The real reason SUVs and crossovers are performing so well, Americans can barely afford new cars, Faraday Future is still a mess and more today on The Morning Shift for Monday, Oct. 8, 2018.
1st Gear: Why Crossovers Are Winning
Don’t get it twisted. The real reason SUVs and crossovers are performing so well isn’t as much about cargo space, all-wheel drive for bad weather or our desire to own vehicles that project an image of rugged, outdoorsy individuality: it’s just that for an aging and increasingly unfit population, they’re just easier to get in and out of.
This is no great revelation if you’ve been following car buying trends the past few years. But this story in The Detroit Free Press really drives the point home, talking about what a critical factor ease of entry and exit has become to car design.
And it adds that as automakers want their products to look sexy, youthful and dynamic, so this isn’t really something they like to talk about:
Easy entrance and exit will become more and more important as the population ages and huge groups like Gen X move into their 50s and 60s.
“Seat height is key,” Knudsen said. “People like to be able to slide in, not lift themselves up or down.”
Automakers don’t talk about this much. It’s a truism that people want cars that make them look younger, not reminders they’re less limber at 60 than 40. Nonetheless, the incoming tide of small SUVs will fit aging drivers and people with limited mobility like a glove.
“Front-seat access is the No. 1 factor in comfort and safe driving,” said Sherry Kolodziejczak, national coordinator for driving safety at the American Association of Retired Persons, which represents 38 million people over 50. “The small SUVs tend to have wider door openings and lower sills to step over. Step-in height is really, really important,” not just for the elderly, but for many people recovering from injury or surgery, said Kolodziejczak, a professional occupational therapist.
The ideal seat height is about 21 to 27 inches above the ground, Knudsen said. Other factors include the size of the door opening, from top to bottom and front to rear. Nobody wants to bump their head getting in and out of their vehicle.
“Getting into a sports car is a controlled fall into the seat and a climb out,” Smythe said. “A pickup is the reverse.”
It’s an interesting game to play, when you think about it. No automaker wants to be seen as the old people brand—Cadillac and Buick still suffer from that “the car you got from grandma after she died” image today—but they have to make things to accommodate the needs of an increasingly aged population.
2nd Gear: Too Bad Nobody Can Afford Anything
But as we’ve noted over and over again, the problem with these new cars is that they’re so damn expensive. The average new car transaction price is around $34,000, the highest it’s ever been, although most Americans’ wages haven’t risen in any meaningful way since the 1970s.
It’s made a lot of folks turn to leasing for a cheaper payment, but often that’s not much better, Automotive News reports:
September U.S. sales fell for most major automakers from the post-Hurricane Harvey bump a year ago. But another factor is emerging as a headwind to sales: affordability for some new-vehicle shoppers.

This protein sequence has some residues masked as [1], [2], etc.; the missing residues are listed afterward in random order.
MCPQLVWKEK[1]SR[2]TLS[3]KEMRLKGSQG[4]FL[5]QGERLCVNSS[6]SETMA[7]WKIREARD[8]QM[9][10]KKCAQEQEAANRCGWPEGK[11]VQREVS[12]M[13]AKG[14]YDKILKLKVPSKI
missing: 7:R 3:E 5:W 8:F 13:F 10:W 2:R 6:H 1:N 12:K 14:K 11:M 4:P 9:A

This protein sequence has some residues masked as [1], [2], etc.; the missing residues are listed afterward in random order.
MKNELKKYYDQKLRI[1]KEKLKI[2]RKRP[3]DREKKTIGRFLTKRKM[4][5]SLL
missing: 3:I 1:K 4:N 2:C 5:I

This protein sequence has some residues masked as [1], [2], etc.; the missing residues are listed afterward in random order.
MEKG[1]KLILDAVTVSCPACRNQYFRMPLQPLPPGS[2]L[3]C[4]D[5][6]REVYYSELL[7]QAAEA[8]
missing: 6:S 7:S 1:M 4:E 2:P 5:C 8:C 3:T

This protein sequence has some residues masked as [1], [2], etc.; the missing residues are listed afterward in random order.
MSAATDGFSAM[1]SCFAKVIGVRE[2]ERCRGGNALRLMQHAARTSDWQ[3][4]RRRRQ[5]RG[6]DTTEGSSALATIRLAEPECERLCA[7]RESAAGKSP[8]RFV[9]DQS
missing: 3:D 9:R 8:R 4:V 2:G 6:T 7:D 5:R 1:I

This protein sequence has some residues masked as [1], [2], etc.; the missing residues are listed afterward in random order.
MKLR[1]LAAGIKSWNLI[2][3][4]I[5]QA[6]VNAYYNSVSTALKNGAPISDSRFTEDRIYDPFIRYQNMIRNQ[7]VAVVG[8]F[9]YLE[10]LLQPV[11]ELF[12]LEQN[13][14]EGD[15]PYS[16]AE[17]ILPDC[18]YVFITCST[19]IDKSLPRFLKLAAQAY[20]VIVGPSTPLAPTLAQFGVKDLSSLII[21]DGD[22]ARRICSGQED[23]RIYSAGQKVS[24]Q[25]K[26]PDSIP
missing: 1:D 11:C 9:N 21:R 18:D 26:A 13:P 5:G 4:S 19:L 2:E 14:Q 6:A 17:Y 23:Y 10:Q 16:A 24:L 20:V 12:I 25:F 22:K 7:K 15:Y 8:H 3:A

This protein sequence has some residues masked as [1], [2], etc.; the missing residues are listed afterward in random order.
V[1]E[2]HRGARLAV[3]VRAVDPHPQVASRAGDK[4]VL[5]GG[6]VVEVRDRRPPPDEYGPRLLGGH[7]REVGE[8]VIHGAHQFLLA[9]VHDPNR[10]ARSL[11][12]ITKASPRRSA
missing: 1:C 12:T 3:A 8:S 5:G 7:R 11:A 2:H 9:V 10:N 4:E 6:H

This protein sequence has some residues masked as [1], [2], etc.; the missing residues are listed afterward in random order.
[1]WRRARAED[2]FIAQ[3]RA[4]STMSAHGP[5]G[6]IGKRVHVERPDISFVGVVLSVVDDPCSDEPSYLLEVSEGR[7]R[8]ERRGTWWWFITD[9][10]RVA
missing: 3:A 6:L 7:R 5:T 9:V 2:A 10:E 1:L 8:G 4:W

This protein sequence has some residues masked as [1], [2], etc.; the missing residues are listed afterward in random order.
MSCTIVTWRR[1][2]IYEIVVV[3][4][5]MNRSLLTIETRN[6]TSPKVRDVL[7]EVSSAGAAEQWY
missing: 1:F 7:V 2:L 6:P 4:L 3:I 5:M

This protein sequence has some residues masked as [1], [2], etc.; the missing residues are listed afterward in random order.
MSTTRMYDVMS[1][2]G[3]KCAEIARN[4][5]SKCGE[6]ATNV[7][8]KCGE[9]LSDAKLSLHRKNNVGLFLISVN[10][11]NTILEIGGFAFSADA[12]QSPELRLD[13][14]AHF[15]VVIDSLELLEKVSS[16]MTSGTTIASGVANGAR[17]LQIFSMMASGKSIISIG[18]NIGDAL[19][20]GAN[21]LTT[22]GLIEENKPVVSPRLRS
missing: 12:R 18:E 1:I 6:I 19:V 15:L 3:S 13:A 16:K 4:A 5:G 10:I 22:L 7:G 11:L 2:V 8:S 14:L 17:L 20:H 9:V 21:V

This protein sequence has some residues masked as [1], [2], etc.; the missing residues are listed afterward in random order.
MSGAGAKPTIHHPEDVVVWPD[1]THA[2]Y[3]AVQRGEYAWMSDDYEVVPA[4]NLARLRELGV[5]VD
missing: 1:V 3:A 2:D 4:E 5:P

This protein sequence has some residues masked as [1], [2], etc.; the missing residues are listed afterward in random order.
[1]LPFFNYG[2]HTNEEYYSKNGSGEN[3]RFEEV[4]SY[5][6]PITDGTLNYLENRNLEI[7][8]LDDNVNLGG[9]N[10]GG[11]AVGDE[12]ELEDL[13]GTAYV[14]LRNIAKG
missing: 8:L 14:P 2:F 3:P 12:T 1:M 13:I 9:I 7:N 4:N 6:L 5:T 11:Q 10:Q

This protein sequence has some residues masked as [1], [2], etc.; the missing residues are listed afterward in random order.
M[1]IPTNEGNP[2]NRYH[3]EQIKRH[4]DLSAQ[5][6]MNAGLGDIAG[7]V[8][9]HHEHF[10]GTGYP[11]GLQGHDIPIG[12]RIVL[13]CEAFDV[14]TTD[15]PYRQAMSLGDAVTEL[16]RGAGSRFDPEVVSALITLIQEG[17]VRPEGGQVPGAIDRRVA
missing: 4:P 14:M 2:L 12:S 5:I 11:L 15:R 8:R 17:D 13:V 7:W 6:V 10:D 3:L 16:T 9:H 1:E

As vehicle transaction prices and interest rates keep rising and automakers reduce incentives, analysts and dealers are signaling that the resulting higher prices for consumers could be hitting a critical point, if they haven’t already.
“We’ve seen more of a shift to leasing because leasing payments tend to be less than buy or purchase monthly payments,” said Wes Lutz, chairman of the National Automobile Dealers Association and owner of Extreme Dodge-Chrysler-Jeep-Ram in Jackson, Mich.
But higher prices are hitting leases, too. Jonathan Banks, vice president of vehicle valuations and analytics at J.D. Power, said customers who leased at the ideal time — three years ago, when interest rates were lower and residual values were higher — are returning to the market at the worst time.
“There’s a lot of consumers that are kind of screwed,” Banks said. “You come back to market, you’re paying $299 or whatever for your Fusion or Camry, and now they want $399. That’s a big deal.”
It’s everything, too, not just pickup trucks. Anyway, automakers are optimistic regardless:
While noting that affordability seems to be talked about “on an almost daily basis,” Jack Hollis, Toyota Division general manager, said key economic factors such as job growth and consumer confidence remain high. More discretionary income seems to be available to buyers, he said, and Toyota has a range of models at a variety of prices.
“Affordability is in the eye of the beholder,” Hollis said during a call with reporters after Toyota Motor Sales posted a 10 percent decline in September, led by a 25 percent plunge in car sales.
Just don’t be poor and you won’t have a problem! I suppose.
3rd Gear: Could Cost Be China’s Value Proposition?
Yet that situation could give China’s automakers the edge they need to really break into the much-coveted U.S. market. China’s car market is huge, its homegrown industry is expanding rapidly, and it’s going to be the biggest driver for electric car development.
For now, though, the American market remains elusive for a variety of reasons, including quality, brand awareness, lack of a global strategy and a need for consolidation, reports Automotive News:
More than a third of American consumers say they won’t consider buying a Chinese brand vehicle, according to a poll published in July by Autolist.com.
“Chinese brands have long coveted the lucrative U.S., and several have made promises in the past only to have their plans evaporate due to low brand awareness, poor build quality and failure to meet U.S. safety standards,” Autolist said. “Their best chance for grabbing consumers’ attention — and sales — will be to compete on price.”
GAC thinks its GS8 is up to snuff. The vehicle boasts such near-luxury trappings as multifunction leather seats, three-zone climate control, a panoramic sunroof and a negative-ion air purifier, not to mention seamless mobile-phone connectivity and wireless gadget charging.